It's impressive to see just how far and how fast mobile computing has progressed within the last decade or so since it first became popular. Phones get bigger, faster, brighter, and do a lot more than any of us could have ever imagined. And here they are; big, bright, and fast, and at the point where they're about to pass the most powerful gaming consoles we have today when it comes to processing power.
Tony Tamasi, SVP of Content and Technology for Nvidia, recently predicted that the next generation of mobile devices rolling in will have processors that surpass those of popular gaming consoles like the PlayStation 3 and the Xbox 360. While it seems like that's a lot of processing power (because it is) it's not all that far-fetched of an idea due to the fact that the actual chipsets in those two particular consoles are actually 7 and 8 year old technology. In the mobile world, anything older than two years is considered ancient and would likely be comparable to a rock. Assuming the next rollout of mobile devices does indeed surpass current console technology, it's probably to be expected about this time considering that our mobile technology is only about ten years behind PC desktops.
Console systems normally last quite a bit longer than mobile technology does, so as long as our smartphones don't surpass the processor of a PS4 or the next gen Xbox then I think it's acceptable. Of course, the other half of the equation also plays an important role in how well a super speedy processor works, and that's the longevity of a device’s battery life once it's taken off life support - I mean charger.
Until we get more powerful batteries, a more powerful processor wouldn't do a whole lot of good. It would serve as nothing more than a battery sucker, which is why consoles and desktop PCs do so well in the first place with faster processors. They're huge gadgets that need to be constantly plugged in to a source in order to power on and even work. These devices were made to stay in one place constantly. But for the gadget on the move it's a little more difficult to find a solution that allows it to be both powerful and have decent battery life. Until that point, you're likely going to have to choose between one or the other.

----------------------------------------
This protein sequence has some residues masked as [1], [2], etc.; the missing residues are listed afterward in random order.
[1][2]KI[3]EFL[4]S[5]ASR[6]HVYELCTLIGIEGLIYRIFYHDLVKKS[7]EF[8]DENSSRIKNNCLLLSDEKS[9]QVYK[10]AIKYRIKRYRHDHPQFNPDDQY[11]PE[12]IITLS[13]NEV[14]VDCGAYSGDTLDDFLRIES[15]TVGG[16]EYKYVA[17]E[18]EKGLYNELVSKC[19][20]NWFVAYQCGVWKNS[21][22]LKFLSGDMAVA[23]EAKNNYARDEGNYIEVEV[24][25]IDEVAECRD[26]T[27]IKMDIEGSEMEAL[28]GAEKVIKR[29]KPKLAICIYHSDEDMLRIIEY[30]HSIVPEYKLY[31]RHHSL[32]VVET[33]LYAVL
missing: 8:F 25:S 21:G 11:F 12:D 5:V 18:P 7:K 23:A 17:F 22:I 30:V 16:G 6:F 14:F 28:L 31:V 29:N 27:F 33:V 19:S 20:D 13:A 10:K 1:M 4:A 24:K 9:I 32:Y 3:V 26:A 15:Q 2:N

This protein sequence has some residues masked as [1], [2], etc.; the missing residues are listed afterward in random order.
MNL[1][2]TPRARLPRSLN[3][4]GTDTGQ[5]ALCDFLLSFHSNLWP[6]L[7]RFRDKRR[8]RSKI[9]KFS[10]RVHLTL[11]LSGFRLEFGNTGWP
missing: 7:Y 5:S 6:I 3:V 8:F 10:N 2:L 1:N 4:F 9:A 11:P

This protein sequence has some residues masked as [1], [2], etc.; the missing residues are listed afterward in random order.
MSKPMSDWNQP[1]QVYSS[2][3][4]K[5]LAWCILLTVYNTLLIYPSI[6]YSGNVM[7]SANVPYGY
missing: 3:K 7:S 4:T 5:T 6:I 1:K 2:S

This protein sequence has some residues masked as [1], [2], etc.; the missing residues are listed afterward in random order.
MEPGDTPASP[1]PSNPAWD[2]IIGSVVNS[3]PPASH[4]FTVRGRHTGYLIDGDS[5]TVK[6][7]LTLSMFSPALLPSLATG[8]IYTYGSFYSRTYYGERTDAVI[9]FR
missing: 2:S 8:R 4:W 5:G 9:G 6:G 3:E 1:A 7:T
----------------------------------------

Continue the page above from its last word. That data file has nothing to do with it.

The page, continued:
Maybe I'm the only one that feels this way, but the way phones are now seem plenty fast to me. Everything is almost instant. Sure, you get the times where you grit your teeth and hold your phone tighter and give it the death stare because something is taking longer than normal (read: 5 seconds) to load. In the words of comedian Louis C.K., "Give it a second, it's sending signals to space!" I'm pretty sure no matter how fast or powerful the phone is we'll always get that impatient feeling when something takes longer than expected. We get used to something and anything out of the ordinary is just unacceptable.
To be fair, the same goes for battery life. You had flip phones and messaging phones that lasted 3-4 days varying on usage, and then you have the new smartphone owner who comes in three days after purchasing her brand new smartphone and complains because she's had to charge it 4 times already, stating there must be something wrong. I hate to be the bearer of bad news lady, but there’s nothing wrong with your phone. Welcome to the future! Your new best friend is a charger.
If I had to choose one, I’d pick battery life. Features have taken center stage over battery life for quite some time now, and I think features and apps have gotten to the point to where, for the most part, most new features are played out to be gimmicky. I don't really need Smart Scrolling or BlinkFeed. They're cool I suppose, but between the previously mentioned features and battery life, battery life would certainly be a lot more useful and practical to me.
What interests you more, readers? Would you rather see more powerful processors in phones and deal with shorter battery life, or do you think processors should wait until batteries have a chance to catch up? Let me know your thoughts!